In the past six years, nearly all the building blocks of Obama’s domestic legacy, from health care and financial reforms to environmental regulations have been challenged in court. Dodd-Frank, the massive banking reform Law enacted after the financial crisis, has been pocket at in dozens of federal cases.
One of the most critical components of the Wall Street Reform bill passed by Congress in 2010 and signed by the President was the creation of the Consumer Financial Protection Bureau (CFPB), a dedicated, independent cop on the beat with the single goal of protecting consumers from threats like abusive practices of unscrupulous lenders or the fraudulent practices of debt collectors.”
This kind of regulation also stifles innovation and creativity. For example, the Qualified Mortgages rule forces all mortgages into a one-size-fits-all set of underwriting criteria. In so doing, the rule has deprived community banks of their one competitive advantage against megabanks. As has happened so often in the past, paternalistic regulations intended to help consumers end up hurting the most vulnerable American consumers, taking away choices from those consumers who already face limited choices as a result of their situations in life.
On Thursday, The Supreme Court upheld a key provision of King v. Burwell, the Affordable Care Act case and in a broadly written opinion agreed with the Obama administration “that government subsidies that make health insurance affordable for millions of Americans should be available to all who qualify.” Today’s 6-3 Court ruling means that it is all but certain that the Affordable Care Act will survive after President Obama leaves office in 2017, and has a greater chance of becoming an enduring part of America’s social safety net. President Obama’s signature legislative achievement.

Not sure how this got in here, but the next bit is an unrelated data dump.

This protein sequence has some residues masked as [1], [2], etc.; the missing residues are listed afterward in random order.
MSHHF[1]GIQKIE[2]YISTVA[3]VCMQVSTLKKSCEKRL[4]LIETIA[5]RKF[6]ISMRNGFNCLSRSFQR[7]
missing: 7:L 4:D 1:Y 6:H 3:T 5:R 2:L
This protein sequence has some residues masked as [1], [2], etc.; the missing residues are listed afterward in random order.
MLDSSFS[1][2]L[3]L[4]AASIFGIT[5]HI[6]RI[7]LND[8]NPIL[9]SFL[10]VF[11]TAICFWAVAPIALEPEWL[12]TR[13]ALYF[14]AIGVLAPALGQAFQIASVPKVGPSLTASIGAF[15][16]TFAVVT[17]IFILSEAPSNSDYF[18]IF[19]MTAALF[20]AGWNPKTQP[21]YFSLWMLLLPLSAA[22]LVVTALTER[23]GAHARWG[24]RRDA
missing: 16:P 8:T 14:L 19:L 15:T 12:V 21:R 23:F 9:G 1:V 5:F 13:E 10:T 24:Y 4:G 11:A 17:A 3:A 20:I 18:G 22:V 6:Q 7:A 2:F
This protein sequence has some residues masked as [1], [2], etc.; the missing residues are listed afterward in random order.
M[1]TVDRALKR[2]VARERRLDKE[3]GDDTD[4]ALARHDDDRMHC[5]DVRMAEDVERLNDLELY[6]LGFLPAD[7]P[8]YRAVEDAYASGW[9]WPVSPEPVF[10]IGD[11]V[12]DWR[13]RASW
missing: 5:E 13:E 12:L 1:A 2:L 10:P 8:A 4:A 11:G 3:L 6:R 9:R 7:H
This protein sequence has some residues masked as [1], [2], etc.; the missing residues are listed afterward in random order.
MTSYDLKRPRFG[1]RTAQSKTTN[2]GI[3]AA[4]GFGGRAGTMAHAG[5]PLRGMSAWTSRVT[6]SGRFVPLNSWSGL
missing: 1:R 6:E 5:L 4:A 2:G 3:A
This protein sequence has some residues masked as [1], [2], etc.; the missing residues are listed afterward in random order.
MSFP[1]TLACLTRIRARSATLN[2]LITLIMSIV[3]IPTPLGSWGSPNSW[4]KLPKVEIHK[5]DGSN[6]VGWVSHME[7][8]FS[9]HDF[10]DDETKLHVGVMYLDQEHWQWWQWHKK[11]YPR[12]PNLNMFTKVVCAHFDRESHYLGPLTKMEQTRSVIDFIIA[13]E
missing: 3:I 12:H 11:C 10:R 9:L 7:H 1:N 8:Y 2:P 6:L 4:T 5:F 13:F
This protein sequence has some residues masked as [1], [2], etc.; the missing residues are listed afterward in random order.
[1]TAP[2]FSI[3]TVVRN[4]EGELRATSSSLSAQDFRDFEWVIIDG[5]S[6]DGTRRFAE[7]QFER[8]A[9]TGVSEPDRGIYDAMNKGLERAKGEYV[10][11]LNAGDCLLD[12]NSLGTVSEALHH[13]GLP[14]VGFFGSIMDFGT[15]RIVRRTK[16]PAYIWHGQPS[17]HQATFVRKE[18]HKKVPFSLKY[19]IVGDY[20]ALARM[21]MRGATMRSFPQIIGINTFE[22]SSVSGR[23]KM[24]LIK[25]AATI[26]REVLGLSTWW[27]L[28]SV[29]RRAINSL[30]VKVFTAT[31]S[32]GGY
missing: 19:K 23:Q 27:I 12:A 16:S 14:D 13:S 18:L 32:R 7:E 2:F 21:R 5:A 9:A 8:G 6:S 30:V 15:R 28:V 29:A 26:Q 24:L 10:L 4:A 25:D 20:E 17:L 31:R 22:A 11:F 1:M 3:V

KING v. BURWELL
The Patient Protection and Affordable Care Act adopts a series of interlocking reforms designed to expand coverage in the individual health insurance market. First, the Act bars insurers from taking a person’s health into account when deciding whether to sell health insurance or how much to charge.
Second, the Act generally requires each person to maintain insurance coverage or make a payment to the Internal Revenue Service. And third, the Act gives tax credits to certain people to make insurance more affordable. In addition to those reforms, the Act requires the creation of an “Exchange” in each State—basically, a market- place that allows people to compare and purchase insurance plans.
- The Act gives each State the opportunity to establish its own Exchange, but provides that the Federal Government will establish the Exchange if the State does not.
Some states set up their own exchanges, but about three dozen allowed the federal government to step in to run them. Across the nation, about 85 percent of customers using the exchanges qualify for subsidies to help pay for coverage, based on their income.
- This case is about whether the Act’s interlockinged reforms apply equally in each State no matter who establishes the State’s Exchange. Specifically, the question presented is whether the Act’s tax credits are available in States that have a Federal Exchange.
The tax credits are one of the Act’s key reforms andwhether they are available on Federal Exchanges is a question of deep “economic and political significance”; had Congress wished to assign that question to an agency, it surely would have done so expressly. And it is especially unlikely that Congress would have delegated this decision to the IRS, which has no expertise in craftinghealth insurance policy of this sort.
It is instead the Court’s task to determine the correct reading of Section 36B.
In upholding the subsidies, the majority (a 6-to-3 vote) concluded that the Court must read the statutory provisions of the ACA “in context,” and that “Congress passed the Affordable Care Act to improve health insurance markets, not to destroy them.”
In a dissent joined by two colleagues, Justice Scalia wrote that the Court’s conclusion was “quite absurd,” and that “[w]ords no longer have meaning if an Exchange that is not established by a State is ‘established by the state.’”
How momentous is today’s decision? King v. Burwell. Administrative Law & Regulation Practice Group Podcast. Featuring Jonathan H. Adler, Josh Blackman, David B. Rivkin, Jr.